Late 19th century T.S. & J.D. Negus brass Octant

The late 19th century brass Octant by T.S. & J.D. Negus of New York.
Figure 1: The late 19th century brass Octant by T.S. & J.D. Negus of New York.
Although the scale reads until 120 degrees, this instrument still is an octant as it can only measure up to 93 degrees. This octant is a brass version of the older octant in my collection. The term 'octant' comes from the fact that the instruments arc covers 1/8th of a circle (=45º). The use of the mirror on the index arm multiplies this by 2, so an angle of up to 90º can be measured.

The box does not have any labels and looks like it has been re-lacquered. The instrument itself still has the original lacquer (although it suffered a bit from oxidation) and is signed T.S. & J.D. Negus, New York. It is not dated but was probably made somewhere between 1869 and approximately 1900.

Thomas Stewart (-/05/1828 - 03/17/1894) and John D. Negus (12/07/1832 - 09/26/1890) were both born in Lower Manhattan and were sons of Thomas Negus (born 1800, Bedfordshire, UK) who in 1812 went to the USA as an immigrant from England1. Their mother, Jane Davidson (born 1801, Newcastle, Northumberland, UK), came as an infant from North England.1 Thomas and John began making and selling chronometers in New York in 1848.2 John's son, John Stewart Negus (1858-1944) took over the business when his uncle died. John Stewart's son, John Clement Beebe Negus (1886-1961), first partnered with his father, and then took over the buiness in 1944 when his father died.1 John C. Negus died in 1961.1 John C. Negus's son, John Stewart Negus II (1923-1963) also worked for the Company. He died in 1963.1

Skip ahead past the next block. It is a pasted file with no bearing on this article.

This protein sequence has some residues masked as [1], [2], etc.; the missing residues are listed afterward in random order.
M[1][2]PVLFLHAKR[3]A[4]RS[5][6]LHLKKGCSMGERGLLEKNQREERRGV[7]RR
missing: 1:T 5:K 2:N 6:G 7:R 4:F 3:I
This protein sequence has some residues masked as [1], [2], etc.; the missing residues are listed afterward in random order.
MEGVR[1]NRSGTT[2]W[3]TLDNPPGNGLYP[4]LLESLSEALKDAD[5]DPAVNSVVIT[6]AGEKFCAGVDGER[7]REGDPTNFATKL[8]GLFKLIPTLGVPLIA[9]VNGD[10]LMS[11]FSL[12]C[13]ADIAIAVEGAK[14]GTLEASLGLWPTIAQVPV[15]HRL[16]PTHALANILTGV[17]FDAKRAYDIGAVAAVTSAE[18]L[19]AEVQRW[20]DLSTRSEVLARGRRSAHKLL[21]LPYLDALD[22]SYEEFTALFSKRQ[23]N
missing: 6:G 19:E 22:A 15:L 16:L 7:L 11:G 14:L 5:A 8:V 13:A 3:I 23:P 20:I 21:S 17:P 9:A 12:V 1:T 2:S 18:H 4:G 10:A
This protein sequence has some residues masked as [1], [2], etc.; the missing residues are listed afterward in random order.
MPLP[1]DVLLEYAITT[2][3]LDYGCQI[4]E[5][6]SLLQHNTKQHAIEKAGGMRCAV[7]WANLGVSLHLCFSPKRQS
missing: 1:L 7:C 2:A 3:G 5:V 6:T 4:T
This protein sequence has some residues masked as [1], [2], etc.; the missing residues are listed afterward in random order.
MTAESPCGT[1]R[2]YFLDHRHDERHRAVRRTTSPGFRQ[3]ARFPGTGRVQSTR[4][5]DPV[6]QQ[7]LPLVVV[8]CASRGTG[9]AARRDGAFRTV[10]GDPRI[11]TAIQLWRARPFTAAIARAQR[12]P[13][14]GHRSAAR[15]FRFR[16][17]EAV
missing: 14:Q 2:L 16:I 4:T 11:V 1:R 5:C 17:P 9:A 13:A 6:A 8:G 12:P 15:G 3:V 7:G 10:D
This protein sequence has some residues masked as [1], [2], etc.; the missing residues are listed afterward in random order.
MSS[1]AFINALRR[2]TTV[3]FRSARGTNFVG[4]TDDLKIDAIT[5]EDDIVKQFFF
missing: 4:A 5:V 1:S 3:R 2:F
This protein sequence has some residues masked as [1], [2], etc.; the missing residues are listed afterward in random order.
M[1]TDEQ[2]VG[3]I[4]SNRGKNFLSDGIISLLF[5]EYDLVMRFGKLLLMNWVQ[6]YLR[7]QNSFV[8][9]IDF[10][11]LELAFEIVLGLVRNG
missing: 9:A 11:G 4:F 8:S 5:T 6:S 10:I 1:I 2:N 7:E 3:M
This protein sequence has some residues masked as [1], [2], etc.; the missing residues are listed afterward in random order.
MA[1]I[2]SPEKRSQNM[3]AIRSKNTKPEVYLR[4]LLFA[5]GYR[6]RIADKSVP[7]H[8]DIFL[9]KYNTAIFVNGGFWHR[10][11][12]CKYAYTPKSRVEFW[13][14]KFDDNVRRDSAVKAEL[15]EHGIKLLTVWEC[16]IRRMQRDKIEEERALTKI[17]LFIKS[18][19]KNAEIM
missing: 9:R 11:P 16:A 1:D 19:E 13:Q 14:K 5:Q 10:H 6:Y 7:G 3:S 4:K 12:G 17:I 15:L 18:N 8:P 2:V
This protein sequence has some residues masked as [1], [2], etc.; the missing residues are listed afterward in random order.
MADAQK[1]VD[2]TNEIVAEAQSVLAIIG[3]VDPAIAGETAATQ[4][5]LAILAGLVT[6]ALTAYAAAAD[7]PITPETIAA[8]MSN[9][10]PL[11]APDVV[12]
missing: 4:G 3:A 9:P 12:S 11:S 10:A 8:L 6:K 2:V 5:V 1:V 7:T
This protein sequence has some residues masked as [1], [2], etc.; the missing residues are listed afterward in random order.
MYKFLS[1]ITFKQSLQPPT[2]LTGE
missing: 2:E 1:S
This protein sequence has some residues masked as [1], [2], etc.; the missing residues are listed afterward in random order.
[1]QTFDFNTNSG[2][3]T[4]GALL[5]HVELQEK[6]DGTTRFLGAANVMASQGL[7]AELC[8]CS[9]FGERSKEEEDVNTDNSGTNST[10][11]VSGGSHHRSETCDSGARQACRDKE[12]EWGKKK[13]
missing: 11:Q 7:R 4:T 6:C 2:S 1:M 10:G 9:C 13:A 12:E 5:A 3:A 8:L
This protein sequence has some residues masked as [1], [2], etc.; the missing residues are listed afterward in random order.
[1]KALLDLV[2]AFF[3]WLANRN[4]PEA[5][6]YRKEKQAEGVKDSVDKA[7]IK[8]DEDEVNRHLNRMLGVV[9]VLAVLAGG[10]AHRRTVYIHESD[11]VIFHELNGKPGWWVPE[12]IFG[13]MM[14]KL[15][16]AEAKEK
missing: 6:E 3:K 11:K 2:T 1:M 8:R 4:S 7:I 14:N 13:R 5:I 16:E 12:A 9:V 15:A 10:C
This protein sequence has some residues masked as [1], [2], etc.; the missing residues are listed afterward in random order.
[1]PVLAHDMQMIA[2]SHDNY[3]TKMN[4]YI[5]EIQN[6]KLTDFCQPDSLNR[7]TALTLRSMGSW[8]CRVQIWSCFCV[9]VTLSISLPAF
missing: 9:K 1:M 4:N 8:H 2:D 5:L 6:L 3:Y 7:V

The T.S. & J.D. Negus octant on its original box.
Figure 2: The T.S. & J.D. Negus octant on its original box.
The firm started at 100 Wall Street,1 New York City and was trading as Thos. S. Negus & Co. in 1864 and T.S. & J.D. Negus in 1869.2 They were described as '...probably the most prolific American chronometer manufacturer...' up through the first quarter of the 20th century.3

According to research of period U.S. Navy records, T.S. & J.D. Negus sold chronometers and other instruments to the U.S. Navy including compasses.3 From 1890 on they moved to 140 Water Street, Lower Manhattan, NY.1 On May 1st, 1931 they moved to 69 Pearl Street, New York.3

In 1937 the Negus brothers bought the Ritchie Compass Company and sixteen years later sold it to the Sherman Brothers in 1953.3. At that time Ritchie moved to Pembroke, Mass. The firm continued on 69 Pearl Street under the trade name "Negus" as a nautical instrument manufacturer and retailer into the 20th century.1,3

Negus was still a going concern in 1961.2 In addition to chronometers and compasses, Negus offered a wide range of instruments for nautical use.2

Notes

[1]: With many thanks to Betty Childs Klaviter (Great Great Granddaughter of John Davidson Negus, who is working on the NY NEGUS Family History).
[2]: Smithsonian National Museum of American History
also see:
- Marvin Whitney, The Ship’s Chronometer, (Cincinnati, 1985), pp. 341-343.
- T. S. & J. D. Negus, Illustrated Catalogue and Price List of Nautical & Optical Instruments, (New York, 1892 and 1899).
- T. S. & J. D. Negus, Illustrated Catalogue of Nautical Instruments, (New York, ca. 1938).
[3>WhatsItWorthToYou.com (online appraisals): Elizabeth Parodi.

If you have any questions and/or remarks please let me know.

The box of the T.S. & J.D. Negus octant.
Figure 3: The box of the T.S. & J.D. Negus octant.
 
The box of the T.S. & J.D. Negus octant opened.
Figure 4: The box of the T.S. & J.D. Negus octant opened.

The front of the T.S. & J.D. Negus octant.
Figure 5: The front of the T.S. & J.D. Negus octant.
 
The rear of the T.S. & J.D. Negus octant.
Figure 6: The rear of the T.S. & J.D. Negus octant.

The vernier of the T.S. & J.D. Negus octant.
Figure 7: The vernier of the T.S. & J.D. Negus octant.
 
The clamping mechanism of the T.S. & J.D. Negus octant.
Figure 8: The clamping mechanism of the T.S. & J.D. Negus octant.

The T.S. & J.D. Negus, New York signature on the limb.
Figure 9: The T.S. & J.D. Negus, New York signature on the limb.
 
A view through the vernier reading microscope.
Figure 10: A view through the vernier reading microscope.

Celestial Navigation Coastal Navigation Distance measurement
1580s Mariner's astrolabe 1590 Hood's cross-staff 1618 Demi-cross 1623 hoekboog 1660 spiegelboog 1661 Kronan cross-staff 1720 Hasebroek cross-staff 1734 Davis quadrant Early 19th c. ebony octant Late 19th c brass octant 1941 U.S. Navy quintant Hirado navigation set